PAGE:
CIO of Ramsay Health Care, John Sutherland, has temporarily stepped away from his work post to take part in today’s official ceremonies of the Australian Government commemorating the centenary of the battles at Fromelles and Pozières in northern France.
Sutherland will be playing the bagpipes as part of the Combined RSL Centenary of ANZAC Pipes and Drums to mark the commemorations in France.
“The First Australian Imperial Forces suffered horrific casualties during the Western Front campaign of World War 1,” Sutherland said, who told CIO Australia his father served in the British Army in Korea, following which he immigrated to Australia, before joining the Australian Army. He then served in Malayan Emergency and the Vietnam War.
“He was highly decorated for bravery in Vietnam and received the Distinguished Conduct Medal. Following this he met his wife to-be while recuperating from his war injuries in a repatriation hospital, before settling in Canberra at the Royal Military College, Duntroon. I grew up in Canberra and with the family connection to the Army spent 10 years in the Army Reserve.
“During this time I moved from an infantry role to join the Sydney University Regiments Pipes and Drums, playing the bagpipes. Many ex-service men continue to play an active role through the RSL, and several RSL Pipes and Drums have got together to form the Combined RSL Centenary of ANZAC Pipes and Drums to mark the commemorations in France this year.”
Sutherland said given the family background, he has always had an interest in Australia’s military campaigns - and made the trip to Gallipoli to commemorate ANZAC day last year with his own family to participate in the centenary of the landing at Gallipoli.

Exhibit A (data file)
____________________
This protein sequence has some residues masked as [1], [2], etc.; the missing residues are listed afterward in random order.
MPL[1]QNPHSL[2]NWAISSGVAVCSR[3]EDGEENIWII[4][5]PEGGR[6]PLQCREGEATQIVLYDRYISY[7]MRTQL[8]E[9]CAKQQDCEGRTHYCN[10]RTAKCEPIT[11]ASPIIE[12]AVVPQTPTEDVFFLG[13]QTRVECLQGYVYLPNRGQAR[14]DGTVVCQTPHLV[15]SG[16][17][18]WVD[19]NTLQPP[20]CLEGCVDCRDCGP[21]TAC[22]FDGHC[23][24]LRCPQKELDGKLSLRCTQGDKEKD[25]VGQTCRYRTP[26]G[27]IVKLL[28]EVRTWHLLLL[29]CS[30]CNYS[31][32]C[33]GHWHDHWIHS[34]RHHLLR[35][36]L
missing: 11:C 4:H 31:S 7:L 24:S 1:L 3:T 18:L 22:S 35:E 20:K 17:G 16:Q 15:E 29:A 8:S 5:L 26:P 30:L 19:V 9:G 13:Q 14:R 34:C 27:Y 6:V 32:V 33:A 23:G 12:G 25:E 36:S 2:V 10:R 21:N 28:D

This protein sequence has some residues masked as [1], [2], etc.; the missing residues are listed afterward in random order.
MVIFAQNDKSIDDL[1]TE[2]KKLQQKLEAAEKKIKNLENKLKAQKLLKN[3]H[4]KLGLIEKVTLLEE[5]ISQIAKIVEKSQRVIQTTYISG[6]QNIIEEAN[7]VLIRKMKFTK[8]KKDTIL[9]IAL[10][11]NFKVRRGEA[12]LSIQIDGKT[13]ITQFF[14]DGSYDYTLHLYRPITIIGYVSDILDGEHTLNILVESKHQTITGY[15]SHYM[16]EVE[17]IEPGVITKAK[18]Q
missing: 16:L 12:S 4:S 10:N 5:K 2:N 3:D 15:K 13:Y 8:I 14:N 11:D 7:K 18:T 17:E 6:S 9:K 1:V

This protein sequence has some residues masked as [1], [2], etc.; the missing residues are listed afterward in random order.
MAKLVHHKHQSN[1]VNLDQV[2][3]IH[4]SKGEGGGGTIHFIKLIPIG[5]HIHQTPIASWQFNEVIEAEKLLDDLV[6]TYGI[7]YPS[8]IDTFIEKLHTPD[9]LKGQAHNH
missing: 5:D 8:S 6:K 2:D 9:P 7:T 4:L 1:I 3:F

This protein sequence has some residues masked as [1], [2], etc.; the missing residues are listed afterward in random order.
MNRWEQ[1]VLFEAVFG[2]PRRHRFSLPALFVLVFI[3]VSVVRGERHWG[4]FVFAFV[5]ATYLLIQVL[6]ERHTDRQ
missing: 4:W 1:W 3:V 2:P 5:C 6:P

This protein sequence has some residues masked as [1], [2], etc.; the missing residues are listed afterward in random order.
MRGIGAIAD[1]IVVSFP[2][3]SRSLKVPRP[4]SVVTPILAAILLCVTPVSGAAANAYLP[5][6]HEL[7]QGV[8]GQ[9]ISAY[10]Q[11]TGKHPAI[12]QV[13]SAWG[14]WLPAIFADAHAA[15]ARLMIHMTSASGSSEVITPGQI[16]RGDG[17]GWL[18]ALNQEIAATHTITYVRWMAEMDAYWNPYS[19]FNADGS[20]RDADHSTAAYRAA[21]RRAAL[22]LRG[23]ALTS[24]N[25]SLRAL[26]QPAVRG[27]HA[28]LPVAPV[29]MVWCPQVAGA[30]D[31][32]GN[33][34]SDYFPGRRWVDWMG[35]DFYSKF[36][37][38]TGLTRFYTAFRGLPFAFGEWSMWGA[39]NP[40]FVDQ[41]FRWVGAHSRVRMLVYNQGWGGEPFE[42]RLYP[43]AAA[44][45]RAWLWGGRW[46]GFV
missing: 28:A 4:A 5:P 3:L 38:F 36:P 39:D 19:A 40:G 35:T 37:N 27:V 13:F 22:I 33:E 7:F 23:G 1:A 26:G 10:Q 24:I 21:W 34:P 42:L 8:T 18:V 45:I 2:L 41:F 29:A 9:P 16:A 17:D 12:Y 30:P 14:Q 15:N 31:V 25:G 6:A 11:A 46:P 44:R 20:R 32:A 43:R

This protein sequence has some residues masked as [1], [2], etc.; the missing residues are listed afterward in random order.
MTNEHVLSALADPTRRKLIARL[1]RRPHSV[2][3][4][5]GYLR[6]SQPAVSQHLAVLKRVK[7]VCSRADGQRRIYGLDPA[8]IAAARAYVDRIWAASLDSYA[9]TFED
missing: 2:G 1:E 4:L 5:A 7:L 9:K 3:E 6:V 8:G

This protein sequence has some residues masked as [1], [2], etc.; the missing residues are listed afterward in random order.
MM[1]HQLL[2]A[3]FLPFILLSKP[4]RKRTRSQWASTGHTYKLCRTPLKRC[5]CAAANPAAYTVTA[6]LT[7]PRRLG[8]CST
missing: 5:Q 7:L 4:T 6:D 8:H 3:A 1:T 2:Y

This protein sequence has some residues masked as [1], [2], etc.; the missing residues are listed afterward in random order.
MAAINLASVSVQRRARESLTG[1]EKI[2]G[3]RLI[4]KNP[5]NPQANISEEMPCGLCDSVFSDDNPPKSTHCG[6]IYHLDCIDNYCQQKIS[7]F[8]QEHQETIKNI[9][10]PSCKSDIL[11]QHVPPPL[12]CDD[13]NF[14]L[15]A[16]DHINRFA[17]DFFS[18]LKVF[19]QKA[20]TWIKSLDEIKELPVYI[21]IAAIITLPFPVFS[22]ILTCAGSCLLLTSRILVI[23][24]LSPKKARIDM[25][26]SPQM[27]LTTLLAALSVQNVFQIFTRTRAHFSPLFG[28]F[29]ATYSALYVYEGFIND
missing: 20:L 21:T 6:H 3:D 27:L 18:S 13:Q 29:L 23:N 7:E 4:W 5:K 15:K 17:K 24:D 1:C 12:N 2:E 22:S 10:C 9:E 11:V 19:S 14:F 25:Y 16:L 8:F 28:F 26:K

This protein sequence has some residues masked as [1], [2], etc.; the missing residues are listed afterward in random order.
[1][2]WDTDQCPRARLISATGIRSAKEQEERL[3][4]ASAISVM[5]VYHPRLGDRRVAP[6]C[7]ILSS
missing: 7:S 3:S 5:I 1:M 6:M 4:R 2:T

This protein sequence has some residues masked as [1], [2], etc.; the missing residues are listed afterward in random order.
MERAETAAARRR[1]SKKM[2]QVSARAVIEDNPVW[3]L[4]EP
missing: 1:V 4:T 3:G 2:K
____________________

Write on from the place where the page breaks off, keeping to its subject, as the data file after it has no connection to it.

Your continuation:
“It’s a privilege to participate in these events. Playing music has been a lifelong interest of mine, and it adds a little colour and sound for the officials and audiences attending a street march, marching out parade or commemoration such as those marking the Battles of the Somme,” he said.
Following the commemorations, Sutherland will be heading to Paris on business to meet with his CIO counterparts of Ramsay Health Care’s French and UK businesses.
He said Ramsay Health is a company that has a unique history. “Founded over 50 years ago, Ramsay prides itself on provided the highest quality of care for its patients. It is also unique given on the death of Ramsay’s founder, Mr Paul Ramsay, Paul bequeathed his wealth to the charitable Paul Ramsay Foundation, the largest gift in Australian corporate history. There isn’t another company in Australia where 30 cents in every dollars profit goes to a Foundation to be returned to the community,” he said.
“Given my parents met in a repatriation hospital, and Ramsay has acquired several large repatriation hospitals over the years, continuing to provide a range of health services to active and retired servicemen and women, I was very happy to combine this visit with my musical passion.”
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